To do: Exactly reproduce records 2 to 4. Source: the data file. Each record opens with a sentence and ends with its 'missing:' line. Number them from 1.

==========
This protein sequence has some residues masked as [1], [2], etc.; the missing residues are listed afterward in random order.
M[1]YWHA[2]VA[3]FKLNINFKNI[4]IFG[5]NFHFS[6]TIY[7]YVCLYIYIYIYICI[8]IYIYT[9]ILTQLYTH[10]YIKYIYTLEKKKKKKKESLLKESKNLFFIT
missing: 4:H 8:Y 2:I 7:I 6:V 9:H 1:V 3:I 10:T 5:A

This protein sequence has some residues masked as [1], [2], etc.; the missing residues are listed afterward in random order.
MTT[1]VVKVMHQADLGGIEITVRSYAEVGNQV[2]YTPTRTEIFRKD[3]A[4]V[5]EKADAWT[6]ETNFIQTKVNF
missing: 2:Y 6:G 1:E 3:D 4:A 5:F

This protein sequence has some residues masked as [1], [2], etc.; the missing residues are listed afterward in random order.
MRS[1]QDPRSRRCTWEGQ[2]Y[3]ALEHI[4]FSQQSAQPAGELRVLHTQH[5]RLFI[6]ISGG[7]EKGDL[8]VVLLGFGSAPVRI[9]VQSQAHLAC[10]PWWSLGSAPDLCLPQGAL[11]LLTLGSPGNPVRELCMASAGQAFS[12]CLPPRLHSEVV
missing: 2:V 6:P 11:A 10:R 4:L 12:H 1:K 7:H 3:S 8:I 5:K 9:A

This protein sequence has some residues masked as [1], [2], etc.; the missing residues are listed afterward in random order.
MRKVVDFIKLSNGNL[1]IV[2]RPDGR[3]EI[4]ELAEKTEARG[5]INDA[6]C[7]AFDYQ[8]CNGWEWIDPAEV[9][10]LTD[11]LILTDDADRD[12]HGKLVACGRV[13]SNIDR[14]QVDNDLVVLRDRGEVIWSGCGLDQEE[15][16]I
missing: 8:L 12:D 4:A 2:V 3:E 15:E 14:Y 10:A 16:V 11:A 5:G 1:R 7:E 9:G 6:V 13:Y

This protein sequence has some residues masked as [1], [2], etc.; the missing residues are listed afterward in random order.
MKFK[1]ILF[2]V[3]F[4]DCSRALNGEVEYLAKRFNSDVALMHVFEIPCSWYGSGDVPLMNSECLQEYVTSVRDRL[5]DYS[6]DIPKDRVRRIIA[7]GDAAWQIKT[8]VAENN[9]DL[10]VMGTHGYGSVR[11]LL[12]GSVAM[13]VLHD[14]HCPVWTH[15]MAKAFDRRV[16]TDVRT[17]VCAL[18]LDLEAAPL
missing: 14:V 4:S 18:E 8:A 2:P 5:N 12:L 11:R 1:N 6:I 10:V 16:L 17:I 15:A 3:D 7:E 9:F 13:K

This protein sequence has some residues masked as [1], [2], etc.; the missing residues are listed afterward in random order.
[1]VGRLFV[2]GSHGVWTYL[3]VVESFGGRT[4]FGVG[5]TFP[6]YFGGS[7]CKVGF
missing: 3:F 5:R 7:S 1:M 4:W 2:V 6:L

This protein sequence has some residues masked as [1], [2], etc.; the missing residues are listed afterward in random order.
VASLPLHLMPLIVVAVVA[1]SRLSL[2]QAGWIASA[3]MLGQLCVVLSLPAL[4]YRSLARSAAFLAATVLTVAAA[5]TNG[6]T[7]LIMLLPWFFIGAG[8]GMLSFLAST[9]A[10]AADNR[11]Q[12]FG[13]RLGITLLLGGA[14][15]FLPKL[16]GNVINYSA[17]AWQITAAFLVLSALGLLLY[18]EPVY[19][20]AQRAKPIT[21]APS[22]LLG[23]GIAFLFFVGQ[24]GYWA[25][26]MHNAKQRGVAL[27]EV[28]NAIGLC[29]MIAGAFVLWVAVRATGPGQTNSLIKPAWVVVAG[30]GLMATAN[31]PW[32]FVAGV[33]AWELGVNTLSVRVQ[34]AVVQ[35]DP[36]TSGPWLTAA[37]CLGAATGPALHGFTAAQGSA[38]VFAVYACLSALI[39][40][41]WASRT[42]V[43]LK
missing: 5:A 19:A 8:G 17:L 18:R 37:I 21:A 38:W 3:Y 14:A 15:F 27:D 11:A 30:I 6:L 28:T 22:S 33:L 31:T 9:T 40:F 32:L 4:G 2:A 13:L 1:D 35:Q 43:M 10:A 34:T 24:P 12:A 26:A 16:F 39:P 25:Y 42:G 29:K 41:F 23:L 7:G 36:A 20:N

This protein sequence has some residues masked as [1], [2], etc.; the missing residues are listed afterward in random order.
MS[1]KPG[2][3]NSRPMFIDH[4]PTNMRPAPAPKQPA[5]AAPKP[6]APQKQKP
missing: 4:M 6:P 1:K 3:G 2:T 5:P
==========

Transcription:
This protein sequence has some residues masked as [1], [2], etc.; the missing residues are listed afterward in random order.
MTT[1]VVKVMHQADLGGIEITVRSYAEVGNQV[2]YTPTRTEIFRKD[3]A[4]V[5]EKADAWT[6]ETNFIQTKVNF
missing: 2:Y 6:G 1:E 3:D 4:A 5:F

This protein sequence has some residues masked as [1], [2], etc.; the missing residues are listed afterward in random order.
MRS[1]QDPRSRRCTWEGQ[2]Y[3]ALEHI[4]FSQQSAQPAGELRVLHTQH[5]RLFI[6]ISGG[7]EKGDL[8]VVLLGFGSAPVRI[9]VQSQAHLAC[10]PWWSLGSAPDLCLPQGAL[11]LLTLGSPGNPVRELCMASAGQAFS[12]CLPPRLHSEVV
missing: 2:V 6:P 11:A 10:R 4:L 12:H 1:K 7:H 3:S 8:I 5:K 9:A

This protein sequence has some residues masked as [1], [2], etc.; the missing residues are listed afterward in random order.
MRKVVDFIKLSNGNL[1]IV[2]RPDGR[3]EI[4]ELAEKTEARG[5]INDA[6]C[7]AFDYQ[8]CNGWEWIDPAEV[9][10]LTD[11]LILTDDADRD[12]HGKLVACGRV[13]SNIDR[14]QVDNDLVVLRDRGEVIWSGCGLDQEE[15][16]I
missing: 8:L 12:D 4:A 2:V 3:E 15:E 14:Y 10:A 16:V 11:A 5:G 1:R 7:E 9:G 6:V 13:Y